Logo Logo
Switch language to English
Voigt, Christian (2010): Characterization of the gun phenotype under photo-bleaching conditions. Dissertation, LMU München: Fakultät für Biologie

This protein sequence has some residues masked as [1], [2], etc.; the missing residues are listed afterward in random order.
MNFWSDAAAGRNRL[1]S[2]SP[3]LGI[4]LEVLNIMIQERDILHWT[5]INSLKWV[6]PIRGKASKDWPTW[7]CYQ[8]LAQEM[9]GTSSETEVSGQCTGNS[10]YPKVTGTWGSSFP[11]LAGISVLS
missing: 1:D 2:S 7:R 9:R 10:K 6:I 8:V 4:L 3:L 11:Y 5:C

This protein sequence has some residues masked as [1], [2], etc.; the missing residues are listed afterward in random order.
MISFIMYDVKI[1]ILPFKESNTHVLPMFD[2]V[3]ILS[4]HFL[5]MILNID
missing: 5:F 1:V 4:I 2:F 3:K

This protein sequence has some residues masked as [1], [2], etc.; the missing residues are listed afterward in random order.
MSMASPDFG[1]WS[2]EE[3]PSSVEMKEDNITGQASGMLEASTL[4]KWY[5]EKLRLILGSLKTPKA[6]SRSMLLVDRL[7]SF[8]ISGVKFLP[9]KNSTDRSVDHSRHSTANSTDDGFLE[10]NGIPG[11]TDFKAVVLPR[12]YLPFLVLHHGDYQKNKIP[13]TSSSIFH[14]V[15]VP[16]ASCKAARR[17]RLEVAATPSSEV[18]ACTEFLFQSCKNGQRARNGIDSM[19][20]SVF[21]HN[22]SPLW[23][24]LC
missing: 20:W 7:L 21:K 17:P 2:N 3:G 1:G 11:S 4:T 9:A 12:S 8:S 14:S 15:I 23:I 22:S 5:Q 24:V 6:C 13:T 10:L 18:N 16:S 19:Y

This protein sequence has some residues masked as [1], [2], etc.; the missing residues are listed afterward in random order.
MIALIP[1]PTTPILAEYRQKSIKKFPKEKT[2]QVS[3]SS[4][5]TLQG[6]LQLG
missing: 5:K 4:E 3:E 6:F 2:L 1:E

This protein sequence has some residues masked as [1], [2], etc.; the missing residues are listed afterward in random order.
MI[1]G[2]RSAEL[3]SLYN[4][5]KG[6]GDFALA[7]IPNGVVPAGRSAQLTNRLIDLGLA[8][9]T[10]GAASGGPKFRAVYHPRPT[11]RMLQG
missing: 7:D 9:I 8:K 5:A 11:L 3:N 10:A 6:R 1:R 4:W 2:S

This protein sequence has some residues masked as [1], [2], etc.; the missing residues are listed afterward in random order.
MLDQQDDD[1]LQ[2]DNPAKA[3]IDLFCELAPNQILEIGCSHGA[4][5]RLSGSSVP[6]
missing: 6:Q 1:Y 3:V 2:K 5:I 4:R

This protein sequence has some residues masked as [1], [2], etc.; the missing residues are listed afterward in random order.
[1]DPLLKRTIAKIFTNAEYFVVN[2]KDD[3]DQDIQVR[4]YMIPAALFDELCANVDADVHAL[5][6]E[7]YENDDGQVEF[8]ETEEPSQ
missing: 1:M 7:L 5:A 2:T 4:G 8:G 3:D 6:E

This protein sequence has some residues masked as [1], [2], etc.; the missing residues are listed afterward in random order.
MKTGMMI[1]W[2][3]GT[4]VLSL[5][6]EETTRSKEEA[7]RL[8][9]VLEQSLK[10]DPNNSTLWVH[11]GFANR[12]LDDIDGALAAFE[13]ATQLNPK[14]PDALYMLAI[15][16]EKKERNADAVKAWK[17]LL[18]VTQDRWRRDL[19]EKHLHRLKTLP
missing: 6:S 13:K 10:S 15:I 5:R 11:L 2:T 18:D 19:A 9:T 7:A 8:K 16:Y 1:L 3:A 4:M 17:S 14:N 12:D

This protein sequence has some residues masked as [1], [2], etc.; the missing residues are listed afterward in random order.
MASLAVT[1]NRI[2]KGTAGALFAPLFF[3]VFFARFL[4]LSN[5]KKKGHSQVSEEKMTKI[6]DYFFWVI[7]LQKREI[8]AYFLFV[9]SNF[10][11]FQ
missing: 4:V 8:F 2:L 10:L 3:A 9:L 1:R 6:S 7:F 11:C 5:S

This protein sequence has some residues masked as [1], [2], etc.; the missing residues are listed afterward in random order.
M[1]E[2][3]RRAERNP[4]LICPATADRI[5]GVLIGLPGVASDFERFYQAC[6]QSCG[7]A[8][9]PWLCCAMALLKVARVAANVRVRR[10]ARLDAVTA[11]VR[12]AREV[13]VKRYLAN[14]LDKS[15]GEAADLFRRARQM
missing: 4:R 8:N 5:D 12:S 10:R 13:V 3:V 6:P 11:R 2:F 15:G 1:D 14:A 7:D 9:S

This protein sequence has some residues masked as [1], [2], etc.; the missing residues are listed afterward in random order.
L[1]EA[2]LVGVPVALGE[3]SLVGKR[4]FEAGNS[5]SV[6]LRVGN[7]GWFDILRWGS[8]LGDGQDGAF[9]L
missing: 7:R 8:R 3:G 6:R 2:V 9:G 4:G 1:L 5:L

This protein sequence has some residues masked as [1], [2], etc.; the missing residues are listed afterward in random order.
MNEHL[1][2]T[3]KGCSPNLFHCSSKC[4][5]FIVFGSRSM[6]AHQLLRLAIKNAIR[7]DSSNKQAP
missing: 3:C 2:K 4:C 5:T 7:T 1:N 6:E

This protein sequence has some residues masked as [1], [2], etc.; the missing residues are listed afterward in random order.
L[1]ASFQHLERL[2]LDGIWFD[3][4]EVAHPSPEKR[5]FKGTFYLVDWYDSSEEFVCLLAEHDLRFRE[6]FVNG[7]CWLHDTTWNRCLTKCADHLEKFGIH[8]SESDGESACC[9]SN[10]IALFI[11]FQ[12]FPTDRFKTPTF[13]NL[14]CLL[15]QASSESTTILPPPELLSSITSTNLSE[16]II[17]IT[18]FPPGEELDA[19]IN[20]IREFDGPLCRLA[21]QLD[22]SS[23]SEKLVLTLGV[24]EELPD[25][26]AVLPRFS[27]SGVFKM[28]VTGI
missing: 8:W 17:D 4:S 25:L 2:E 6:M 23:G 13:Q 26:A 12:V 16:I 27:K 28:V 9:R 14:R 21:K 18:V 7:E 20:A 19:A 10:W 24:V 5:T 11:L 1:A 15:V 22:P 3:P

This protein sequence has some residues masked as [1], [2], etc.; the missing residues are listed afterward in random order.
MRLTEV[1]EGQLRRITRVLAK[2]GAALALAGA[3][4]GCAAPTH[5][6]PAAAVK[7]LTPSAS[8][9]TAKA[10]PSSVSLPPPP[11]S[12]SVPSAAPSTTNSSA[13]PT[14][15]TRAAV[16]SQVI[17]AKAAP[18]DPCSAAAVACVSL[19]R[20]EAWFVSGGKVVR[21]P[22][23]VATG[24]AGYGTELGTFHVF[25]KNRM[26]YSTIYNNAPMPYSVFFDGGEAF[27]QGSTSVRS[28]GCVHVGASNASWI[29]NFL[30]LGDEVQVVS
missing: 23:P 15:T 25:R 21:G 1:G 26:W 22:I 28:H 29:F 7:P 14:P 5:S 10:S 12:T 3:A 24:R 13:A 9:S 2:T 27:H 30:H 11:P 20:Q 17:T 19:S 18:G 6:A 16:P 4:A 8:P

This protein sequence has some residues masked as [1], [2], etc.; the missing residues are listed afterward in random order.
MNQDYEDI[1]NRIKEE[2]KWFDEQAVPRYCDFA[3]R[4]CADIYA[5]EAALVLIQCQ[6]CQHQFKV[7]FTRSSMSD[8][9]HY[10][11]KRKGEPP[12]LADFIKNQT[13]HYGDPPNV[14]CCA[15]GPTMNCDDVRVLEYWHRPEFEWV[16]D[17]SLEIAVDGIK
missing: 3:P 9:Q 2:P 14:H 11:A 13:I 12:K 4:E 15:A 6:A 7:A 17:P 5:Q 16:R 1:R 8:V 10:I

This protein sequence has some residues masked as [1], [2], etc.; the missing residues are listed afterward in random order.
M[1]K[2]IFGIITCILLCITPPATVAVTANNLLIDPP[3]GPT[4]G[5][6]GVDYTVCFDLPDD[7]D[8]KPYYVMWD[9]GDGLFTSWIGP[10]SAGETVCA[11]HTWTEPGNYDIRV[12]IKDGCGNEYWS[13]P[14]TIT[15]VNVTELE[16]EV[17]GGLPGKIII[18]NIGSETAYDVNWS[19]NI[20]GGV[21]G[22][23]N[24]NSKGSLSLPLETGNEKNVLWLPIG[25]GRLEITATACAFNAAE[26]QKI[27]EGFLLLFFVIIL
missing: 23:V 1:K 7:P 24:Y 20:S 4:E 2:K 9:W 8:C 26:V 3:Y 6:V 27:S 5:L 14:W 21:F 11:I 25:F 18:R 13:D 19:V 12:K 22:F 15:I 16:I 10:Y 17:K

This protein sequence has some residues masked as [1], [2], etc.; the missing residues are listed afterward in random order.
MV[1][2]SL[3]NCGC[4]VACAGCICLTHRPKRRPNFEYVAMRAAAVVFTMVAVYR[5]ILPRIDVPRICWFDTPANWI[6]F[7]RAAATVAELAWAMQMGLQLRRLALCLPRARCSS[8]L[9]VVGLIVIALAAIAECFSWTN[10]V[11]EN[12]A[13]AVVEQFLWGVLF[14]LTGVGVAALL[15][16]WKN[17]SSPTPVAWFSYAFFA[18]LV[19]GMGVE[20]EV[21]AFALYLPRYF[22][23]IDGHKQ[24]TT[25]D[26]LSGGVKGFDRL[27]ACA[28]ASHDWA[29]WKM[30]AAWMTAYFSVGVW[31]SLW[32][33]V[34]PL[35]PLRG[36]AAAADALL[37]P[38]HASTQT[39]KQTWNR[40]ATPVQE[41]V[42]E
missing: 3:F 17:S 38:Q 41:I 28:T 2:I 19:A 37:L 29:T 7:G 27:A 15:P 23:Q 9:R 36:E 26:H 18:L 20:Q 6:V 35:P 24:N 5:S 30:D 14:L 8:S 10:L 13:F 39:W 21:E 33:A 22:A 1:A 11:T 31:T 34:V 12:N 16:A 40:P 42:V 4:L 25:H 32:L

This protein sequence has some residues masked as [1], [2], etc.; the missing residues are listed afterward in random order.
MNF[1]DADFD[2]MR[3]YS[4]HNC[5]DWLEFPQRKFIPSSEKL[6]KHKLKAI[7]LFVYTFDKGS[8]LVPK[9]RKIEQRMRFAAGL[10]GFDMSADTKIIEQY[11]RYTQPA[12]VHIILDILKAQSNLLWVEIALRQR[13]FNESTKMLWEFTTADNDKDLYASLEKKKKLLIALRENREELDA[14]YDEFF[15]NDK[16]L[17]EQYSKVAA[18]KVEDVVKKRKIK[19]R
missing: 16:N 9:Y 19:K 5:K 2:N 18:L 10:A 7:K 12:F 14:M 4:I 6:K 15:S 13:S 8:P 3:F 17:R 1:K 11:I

Protein complexes involved in biochemical processes of organelles are composed of subunits encoded in the organelles and the nucleus. To guarantee energysaving assembly and efficient functioning of such protein complexes, a proper regulatory network is required. The anterograde control of the nucleus over the organelles is extensive and the principal parameters are known. It is also accepted that organelles send information about their developmental and metabolic state to the nucleus (‘retrograde signaling’) in order to adapt nuclear gene expression. But, the nature of the molecules that relay information to the nucleus is still unclear. In a mutant screen, designed to find factors involved in retrograde signaling in A. thaliana, the genomes uncoupled (gun) mutants were identified more than 15 years ago. Under photo-bleaching conditions induced by norflurazon (NF), an inhibitor of carotenoid biosynthesis, the expression of the nuclear localized gene encoding photosystem II chlorophyll a/b-binding protein (LHCB1.2) is suppressed in wild-type plants. In the gun mutants, this suppression is less pronounced. Since four out of the five known gun mutants are affected in the tetrapyrrole biosynthesis pathway, it was suggested that tetrapyrroles are involved in retrograde signaling. However, recent studies have cast doubt on that theory. In this thesis the performance of photo-bleached gun mutants was characterized in more detail. A before unknown phenotype of NF-treated gun mutants is described which is not due to NF resistance. In comparison to NF-treated wild-type seedlings the gun2-5 mutants affected in tetrapyrrole biosynthesis showed an enhanced growth capability, carotenoid enrichment, less anthocyanin accumulation and they retained plastome-encoded proteins. Replacement of NF by other inhibitors of carotenoid biosynthesis (such as amitrole) revealed that the growth and pigmentation phenotype is not coupled to the LHCB1.2 mRNA accumulation phenotype. Furthermore, it is shown that no simple correlation between any single metabolite, pigment or reactive oxygen species and LHCB1.2 expression exist. The observed heme accumulation caused by NF treatment is also not related to the LHCB1.2 de-repression phenotype. Application of abscisic acid (ABA) to NF-treated wild-type plants was sufficient to increase LHCB1.2 mRNA levels, but ABA is not involved in GUNdependent signaling associated with tetrapyrrole biosynthesis. It is discussed that more natural conditions are necessary to uncover the regulatory network of GUN signaling.